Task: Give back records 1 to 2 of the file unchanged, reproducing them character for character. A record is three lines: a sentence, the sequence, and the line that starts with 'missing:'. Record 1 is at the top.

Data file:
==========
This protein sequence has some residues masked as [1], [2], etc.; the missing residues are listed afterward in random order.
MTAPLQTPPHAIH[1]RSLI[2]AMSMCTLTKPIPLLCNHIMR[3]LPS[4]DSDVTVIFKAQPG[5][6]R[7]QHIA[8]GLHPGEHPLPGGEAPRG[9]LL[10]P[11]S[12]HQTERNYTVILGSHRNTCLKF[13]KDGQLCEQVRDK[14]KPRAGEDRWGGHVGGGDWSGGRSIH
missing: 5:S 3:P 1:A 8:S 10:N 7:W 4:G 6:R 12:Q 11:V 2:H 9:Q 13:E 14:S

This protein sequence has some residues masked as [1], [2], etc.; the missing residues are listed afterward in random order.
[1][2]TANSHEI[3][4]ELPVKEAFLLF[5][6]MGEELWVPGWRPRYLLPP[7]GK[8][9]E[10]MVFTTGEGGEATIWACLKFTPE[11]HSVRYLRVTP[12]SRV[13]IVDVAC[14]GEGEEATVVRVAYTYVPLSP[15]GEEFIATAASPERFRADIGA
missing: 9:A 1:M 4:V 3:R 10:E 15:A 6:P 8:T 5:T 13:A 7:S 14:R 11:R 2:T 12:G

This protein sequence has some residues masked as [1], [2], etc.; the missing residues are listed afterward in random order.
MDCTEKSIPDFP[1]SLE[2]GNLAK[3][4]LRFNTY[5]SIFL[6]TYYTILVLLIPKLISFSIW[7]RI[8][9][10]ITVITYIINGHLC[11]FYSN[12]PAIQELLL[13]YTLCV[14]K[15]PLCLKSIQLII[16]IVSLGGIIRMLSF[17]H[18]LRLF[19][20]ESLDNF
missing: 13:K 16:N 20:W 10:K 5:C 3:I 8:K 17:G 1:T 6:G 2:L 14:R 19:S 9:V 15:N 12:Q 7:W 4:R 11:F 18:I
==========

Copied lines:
This protein sequence has some residues masked as [1], [2], etc.; the missing residues are listed afterward in random order.
MTAPLQTPPHAIH[1]RSLI[2]AMSMCTLTKPIPLLCNHIMR[3]LPS[4]DSDVTVIFKAQPG[5][6]R[7]QHIA[8]GLHPGEHPLPGGEAPRG[9]LL[10]P[11]S[12]HQTERNYTVILGSHRNTCLKF[13]KDGQLCEQVRDK[14]KPRAGEDRWGGHVGGGDWSGGRSIH
missing: 5:S 3:P 1:A 8:S 10:N 7:W 4:G 6:R 12:Q 11:V 2:H 9:Q 13:E 14:S

This protein sequence has some residues masked as [1], [2], etc.; the missing residues are listed afterward in random order.
[1][2]TANSHEI[3][4]ELPVKEAFLLF[5][6]MGEELWVPGWRPRYLLPP[7]GK[8][9]E[10]MVFTTGEGGEATIWACLKFTPE[11]HSVRYLRVTP[12]SRV[13]IVDVAC[14]GEGEEATVVRVAYTYVPLSP[15]GEEFIATAASPERFRADIGA
missing: 9:A 1:M 4:V 3:R 10:E 15:A 6:P 8:T 5:T 13:A 7:S 14:R 11:R 2:T 12:G